Articles & Case Studies

DIO launches underwater rescue facility at RNAS Yeovilton

Posted: Monday 9th April 2018

Defence Infrastructure Organisation (DIO) supported by Mott MacDonald delivered the new £20m Aircraft/Amphibious Vehicle Underwater Escape & Survival Training (AAVUEST) Facility, commonly known as The Dunker, at RNAS Yeovilton for the Royal Navy through construction contractor Galliford Try Ltd.

The facility is essential for training personnel in escape techniques when aircraft and amphibious vehicles are operated over water and ensures compliance with Military Aviation Authority (MAA) legislation.

The new facility is much more efficient, cost effective and realistic as it has the capacity to deliver the full spectrum of required training, including simulating a range of weather scenarios.

The new building will provide comprehensive training including underwater escape from vehicles and safe ascent to the surface, surviving a ditching scenario, correct conduct of Sea Survival drills on the surface and Search and Rescue Helicopter drills.

In order to facilitate the increase in training the new building incorporates 3 deep training pools which allow for multiple groups to be trained concurrently. The Dunker pool is 5m deep, the Survival Equipment (SE) pool is 4m deep and the Short Term Air Supply System (STASS) pool is 3m deep.

It provides more realistic training including a wide range of simulated weather conditions such as wind, rain and waves in both daytime and night time scenarios. Bespoke modules simulate different types of amphibious vehicles and aircraft.

The facility also includes staff offices, trainee rest areas, changing areas, classrooms, maintenance, packing and storage areas plus significant plant rooms to support.

It was a challenging project requiring creative thinking from both DIO and its contractors. As the building is on a flight path at RNAS Yeovilton it had to go into the ground due to height restrictions placed on the project by Navy air traffic control. In order to keep the building in the ground, ground anchors were required due to the high water table in the area, the building had to be designed to keep water out as well as in!

Despite numerous design and site challenges, including archaeological finds during construction, the team delivered all of these bespoke requirements on time.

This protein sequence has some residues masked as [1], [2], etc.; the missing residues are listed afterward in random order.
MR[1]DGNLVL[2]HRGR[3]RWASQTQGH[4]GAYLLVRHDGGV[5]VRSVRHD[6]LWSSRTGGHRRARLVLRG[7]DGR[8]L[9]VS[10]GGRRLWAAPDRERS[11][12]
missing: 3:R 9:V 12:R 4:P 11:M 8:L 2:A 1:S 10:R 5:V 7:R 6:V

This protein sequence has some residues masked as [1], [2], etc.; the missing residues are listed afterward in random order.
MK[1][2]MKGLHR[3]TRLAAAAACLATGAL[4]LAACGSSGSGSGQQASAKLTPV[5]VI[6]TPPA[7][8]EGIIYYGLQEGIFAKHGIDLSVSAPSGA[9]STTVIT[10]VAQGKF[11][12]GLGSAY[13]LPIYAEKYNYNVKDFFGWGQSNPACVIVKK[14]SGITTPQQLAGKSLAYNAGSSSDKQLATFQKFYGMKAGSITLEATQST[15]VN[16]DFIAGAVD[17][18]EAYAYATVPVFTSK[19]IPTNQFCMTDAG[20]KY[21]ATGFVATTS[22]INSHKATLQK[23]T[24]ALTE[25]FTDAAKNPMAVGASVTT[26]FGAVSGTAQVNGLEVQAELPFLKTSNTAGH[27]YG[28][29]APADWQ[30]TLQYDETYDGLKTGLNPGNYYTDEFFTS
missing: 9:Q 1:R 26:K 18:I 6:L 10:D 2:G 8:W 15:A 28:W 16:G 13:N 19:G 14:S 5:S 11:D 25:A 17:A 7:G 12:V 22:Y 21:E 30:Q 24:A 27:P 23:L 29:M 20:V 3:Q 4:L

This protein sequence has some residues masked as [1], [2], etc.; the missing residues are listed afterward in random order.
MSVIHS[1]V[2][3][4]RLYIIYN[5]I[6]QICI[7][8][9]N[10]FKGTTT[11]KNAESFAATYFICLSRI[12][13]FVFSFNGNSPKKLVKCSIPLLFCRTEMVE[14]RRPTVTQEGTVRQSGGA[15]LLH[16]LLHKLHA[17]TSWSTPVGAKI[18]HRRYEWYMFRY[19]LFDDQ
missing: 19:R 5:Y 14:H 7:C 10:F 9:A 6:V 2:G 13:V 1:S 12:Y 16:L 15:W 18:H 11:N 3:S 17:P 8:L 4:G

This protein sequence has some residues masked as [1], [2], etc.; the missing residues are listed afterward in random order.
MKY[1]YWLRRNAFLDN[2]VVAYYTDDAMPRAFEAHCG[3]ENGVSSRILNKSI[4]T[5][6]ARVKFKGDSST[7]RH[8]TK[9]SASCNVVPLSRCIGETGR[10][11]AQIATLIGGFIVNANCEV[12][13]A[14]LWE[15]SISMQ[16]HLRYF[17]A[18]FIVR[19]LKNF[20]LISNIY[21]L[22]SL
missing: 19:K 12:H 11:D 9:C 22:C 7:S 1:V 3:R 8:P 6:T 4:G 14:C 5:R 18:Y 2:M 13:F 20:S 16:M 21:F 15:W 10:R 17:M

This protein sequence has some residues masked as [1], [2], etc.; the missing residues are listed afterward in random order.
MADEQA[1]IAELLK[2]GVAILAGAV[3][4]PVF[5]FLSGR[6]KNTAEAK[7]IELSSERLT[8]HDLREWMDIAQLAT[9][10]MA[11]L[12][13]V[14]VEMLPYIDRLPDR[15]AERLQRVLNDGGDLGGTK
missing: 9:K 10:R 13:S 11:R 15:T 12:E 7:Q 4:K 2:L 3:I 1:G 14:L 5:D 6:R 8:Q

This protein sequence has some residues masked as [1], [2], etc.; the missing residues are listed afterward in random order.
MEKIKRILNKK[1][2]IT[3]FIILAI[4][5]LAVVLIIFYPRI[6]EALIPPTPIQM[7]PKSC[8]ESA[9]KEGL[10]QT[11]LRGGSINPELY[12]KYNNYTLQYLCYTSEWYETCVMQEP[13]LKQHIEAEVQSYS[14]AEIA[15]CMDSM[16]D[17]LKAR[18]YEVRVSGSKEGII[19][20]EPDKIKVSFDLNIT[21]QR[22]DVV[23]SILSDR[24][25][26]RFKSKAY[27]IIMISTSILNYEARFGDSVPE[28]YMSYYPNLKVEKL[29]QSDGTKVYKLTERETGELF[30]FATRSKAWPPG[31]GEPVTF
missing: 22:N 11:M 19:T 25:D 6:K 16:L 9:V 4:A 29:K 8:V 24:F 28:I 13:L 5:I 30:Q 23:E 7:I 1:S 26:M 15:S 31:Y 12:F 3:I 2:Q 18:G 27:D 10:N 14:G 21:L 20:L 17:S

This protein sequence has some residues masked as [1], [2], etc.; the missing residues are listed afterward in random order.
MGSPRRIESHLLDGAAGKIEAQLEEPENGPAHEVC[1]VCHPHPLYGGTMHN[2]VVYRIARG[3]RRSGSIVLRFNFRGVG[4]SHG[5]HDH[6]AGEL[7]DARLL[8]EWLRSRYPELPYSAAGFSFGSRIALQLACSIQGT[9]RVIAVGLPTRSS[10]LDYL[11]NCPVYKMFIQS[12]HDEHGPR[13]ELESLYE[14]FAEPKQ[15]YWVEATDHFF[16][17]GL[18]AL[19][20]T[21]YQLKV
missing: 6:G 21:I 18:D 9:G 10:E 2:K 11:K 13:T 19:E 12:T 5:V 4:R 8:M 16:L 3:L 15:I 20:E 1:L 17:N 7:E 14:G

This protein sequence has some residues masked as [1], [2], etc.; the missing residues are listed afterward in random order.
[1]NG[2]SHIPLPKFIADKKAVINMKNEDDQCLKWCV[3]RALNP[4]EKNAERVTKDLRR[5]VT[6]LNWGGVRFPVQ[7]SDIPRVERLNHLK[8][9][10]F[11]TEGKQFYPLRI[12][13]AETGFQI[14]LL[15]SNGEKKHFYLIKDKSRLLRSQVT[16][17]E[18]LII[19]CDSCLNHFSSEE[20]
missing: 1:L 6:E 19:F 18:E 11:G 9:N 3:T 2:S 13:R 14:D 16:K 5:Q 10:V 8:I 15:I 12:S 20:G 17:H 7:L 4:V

The long term future of the facility was also considered throughout design and construction. The building has been designed so that large items of equipment can be removed and replaced from subterranean plant rooms using the large crane which can reach through the building's roof when equipment needs to be replaced in approximately 30 years' time.

Construction of the dunker facility forms part of the MOD's commitment to modernise the military infrastructure and ensure the best possible safety training for the UK;s Armed Forces.

Simon Jones, Senior Project Manager at DIO said: "This facility demonstrates DIO's ability to deliver cost effective, bespoke solutions to our customers and is an essential component of our commitment to world-class military training.

"Our robust framework of technical support providers and contractors allowed us to collaborate with both military and industry partners to deliver this challenging project to specific timescales."

The contract is the third project DIO has awarded through the Next Generation Estates Contracts (NGEC) through the National Capital Works Framework. It is the first project awarded to Galliford Try Ltd through this framework. This approach allows MOD to work more efficiently as pre-selected companies from our framework can be contracted for these bespoke jobs which means we can deliver complex projects on time and on budget.

Keith Yarham, Defence Director for Galliford Try, said: "Working on this project has presented considerable challenges for all of the stakeholders involved and I'm delighted to say we have risen to meet them. It's not often that we get to construct a building as unique as this facility and we are proud to have played our part in creating something that will have a real impact in saving the lives of our service personnel."

James Richards, Mott MacDonald's Project Director, said: "From concept to handover, the Dunker has been a fascinating project to work on. The immense value of training to protect our protectors, has inspired our efforts in tackling the challenges that come from creating a facility to simulate realistic open sea conditions within a safe, controlled environment. Working with the RN, DIO, stakeholders and the contractor has encouraged openness and collaboration which has enabled our understanding and, together, delivered a place to give pilots and crews the best possible preparation for an emergency. This has been a highly worthwhile and rewarding project, and the whole Mott MacDonald team feel extremely proud to have been involved."

Read the magazine online

August 2021

About the magazine »
Magazine archive »


Information for advertisers »

Cranfield University Harvey Communications Pulsar Button June 13 Water Aid Huber British Water buttonwood marketing wateractive
Pulsar New Banner